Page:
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Tuesday, October 6, 2009

Tuesday Tidbits: Week 6

A few pearls from Georgia's Tuesday news conferences...

-- As we reported yesterday, Caleb King does have a broken jaw. The break was a minor one, which is good news, however, he also suffered a concussion on the hit. He will not be allowed to practice until all signs from the concussion have cleared and Mark Richt said King was doubtful for this week -- though not completely out of the picture. The injury will not be season-ending, however, and there's a good chance King will be able to play by Week 7 against Vanderbilt.

-- With King likely out, Washaun Ealey will almost certainly see a big uptick in his playing time, but Richt said he still expected Richard Samuel to get the start this week.

-- Richt said the blocking issues with the line have been a little bit of a lot of things, but he specifically mentioned a need for the tight ends and fullbacks to handle their blocks better. Joe Cox added that the backs simply need to do a better job of hitting the holes when they open. While he said there have been a number of missed blocking assignments or instances of lineman not blocking long enough, the line overall hasn't done a terrible job.

-- Richt and several of the players discussed the excessive celebration penalty. Cox said he would have prefered not to have even heard about the league admitting the mistake, as it was simply just salt in the wound. Richt said he thinks it's time to change the rule because it "takes some of the joy out of the game." Tavarres King added that, beyond common sense things like spiking the football, the players really don't have any clear understanding of what constitutes excessive celebration because the rules are enforced so differently from game to game, team to team and player to player.

-- Richt was asked about changes to special teams in terms of time spent practicing them and personnel on the field. He said he beleives, between practice and meeting time, Georgia already spends more time on special teams than most other programs, and that because of the 20-hour rule, any increase in time would have to come from other areas. He also said that, while they are not necessarily averse to playing other players on the special teams unit, that those players would simply be coming in without any training on those units, so it wouldn't necessarily be a solution.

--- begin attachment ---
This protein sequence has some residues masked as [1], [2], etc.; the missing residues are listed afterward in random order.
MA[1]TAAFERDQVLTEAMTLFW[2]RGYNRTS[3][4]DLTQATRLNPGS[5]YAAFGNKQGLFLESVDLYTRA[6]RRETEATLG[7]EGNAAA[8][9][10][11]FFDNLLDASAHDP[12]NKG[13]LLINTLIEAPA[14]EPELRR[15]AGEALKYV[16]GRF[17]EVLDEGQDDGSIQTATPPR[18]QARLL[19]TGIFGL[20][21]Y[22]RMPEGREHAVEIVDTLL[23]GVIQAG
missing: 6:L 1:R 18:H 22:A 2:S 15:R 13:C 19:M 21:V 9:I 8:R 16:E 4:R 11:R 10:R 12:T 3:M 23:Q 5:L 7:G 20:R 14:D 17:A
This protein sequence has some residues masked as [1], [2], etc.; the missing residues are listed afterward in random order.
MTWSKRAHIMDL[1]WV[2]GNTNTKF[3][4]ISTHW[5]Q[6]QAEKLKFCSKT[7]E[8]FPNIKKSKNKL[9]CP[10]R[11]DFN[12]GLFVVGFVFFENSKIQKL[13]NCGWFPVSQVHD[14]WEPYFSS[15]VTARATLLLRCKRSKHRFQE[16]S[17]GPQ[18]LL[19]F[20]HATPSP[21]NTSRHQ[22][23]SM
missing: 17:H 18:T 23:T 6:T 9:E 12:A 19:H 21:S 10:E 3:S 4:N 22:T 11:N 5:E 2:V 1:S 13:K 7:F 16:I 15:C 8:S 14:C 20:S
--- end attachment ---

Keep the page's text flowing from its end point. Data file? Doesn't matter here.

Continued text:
-- I talked to Rennie Curran about the improved defensive efforts the past two weeks, and he said the better performances have been preceded by significantly better practices. He said he's seen the defense take a much more intense approach against the scout teams in each of the past two weeks than they had earlier in the season.

-- Curran also spoke about Ealey's improvement in practice in recent weeks. He said Ealey seemed intimidated by Georgia's defenders earlier in the year when working with the scout team, but in the past few weeks, he's "stopped thinking about that and just started running." Curran said he's been quite impressed with how hard Ealey runs and how quick he is to hit the hole.


Bernie said...

If Georgia spends more time on special teams than other programs, that's an indirect indictment to those who run each area and the coach that oversees them.

There's another program which shall remain nameless but has had great success, that puts it's greatest emphasis on special teams and lets that enthusiasm filter into the other areas of the game preparation and execution.

Meanwhile we look like a bunch of two year olds trying to find our way through a crowded mall the day after Thanksgiving when we "cover" kicks.

You've GOT to be freakin' kidding me!!!???!!!

Anonymous said...

Simply put, opponents can continue to take advantage of scout team walkons, the backup QB, and the backup fullback covering kicks from the huddle formation.

Who doesn't like a challenge?

Michael A said...

It wouldn't be an immediate solution to just bring in starters and put them on special teams without training them, but I think the idea is that some starters should training on special teams during the week so they can be ready to play on special teams on Saturday.

Tommy said...


What's the latest with Dontavious Jackson and Carlton Thomas?

All offseason, we kept hearing how loaded we are in the backfield.

Silver Dawg said...

Weekly tidbit with no mention of the Rich Brooks comment?

I am embarrassed for you, Sir David.

The Senator has obviously taken a sizeable lead over you in the running for the Pulitzer.

Randy (genxdawg) said...


Why then do we continue to see poor performances on the STUs? I think we all know the definition of insanity and this seems to fit it to a T. Don't want to be a downer, but it is just so frustrating....just like that answer. It seems the worse things go, the more vanilla the coach's answers become. I hate to admit it, but you don't hear those answers commonly from a Bob Stoops (for example). Just today I heard him call out his defensive players and coaches about their performances against Miami last week. He said they should be criticized for that performance. He added that the schemes were good, but players have to make the play and he put the responsibility right at their feet. Maybe I'm off base here, but that was REALLY good to hear...and I could give less than a flip about the Sooners.

Anonymous said...

In the case of the kickoff team, the scheme is bad (the kickoff huddle), the personnel are wrong, and the results are bad.

Six days are not enough to teach a defender to line up in his lane, stay in his lane, get downfield quickly to make the tackle.

Never mind the defender has done this from pee-wee ball through high school.

Anonymous said...

Randy- Willie Martinez held his defensive players accountable for their poor performances multiple times last year and was crucified for it. Damned if you do and damned if you don't.